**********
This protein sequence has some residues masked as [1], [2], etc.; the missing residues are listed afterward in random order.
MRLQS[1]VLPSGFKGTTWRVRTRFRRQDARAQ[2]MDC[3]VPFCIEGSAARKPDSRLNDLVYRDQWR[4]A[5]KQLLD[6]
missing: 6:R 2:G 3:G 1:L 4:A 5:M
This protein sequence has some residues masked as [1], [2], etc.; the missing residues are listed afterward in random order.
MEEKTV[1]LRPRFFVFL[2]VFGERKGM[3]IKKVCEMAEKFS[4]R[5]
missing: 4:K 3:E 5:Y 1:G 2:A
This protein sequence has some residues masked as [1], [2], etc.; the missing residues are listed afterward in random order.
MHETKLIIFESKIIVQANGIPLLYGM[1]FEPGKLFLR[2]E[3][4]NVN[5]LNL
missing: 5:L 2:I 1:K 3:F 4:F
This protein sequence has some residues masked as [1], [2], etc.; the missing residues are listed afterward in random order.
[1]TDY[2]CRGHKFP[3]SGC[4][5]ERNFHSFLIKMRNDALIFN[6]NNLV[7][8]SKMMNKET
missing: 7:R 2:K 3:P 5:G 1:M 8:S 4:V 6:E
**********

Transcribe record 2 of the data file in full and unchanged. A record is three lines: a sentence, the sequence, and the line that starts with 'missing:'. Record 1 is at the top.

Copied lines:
This protein sequence has some residues masked as [1], [2], etc.; the missing residues are listed afterward in random order.
MEEKTV[1]LRPRFFVFL[2]VFGERKGM[3]IKKVCEMAEKFS[4]R[5]
missing: 4:K 3:E 5:Y 1:G 2:A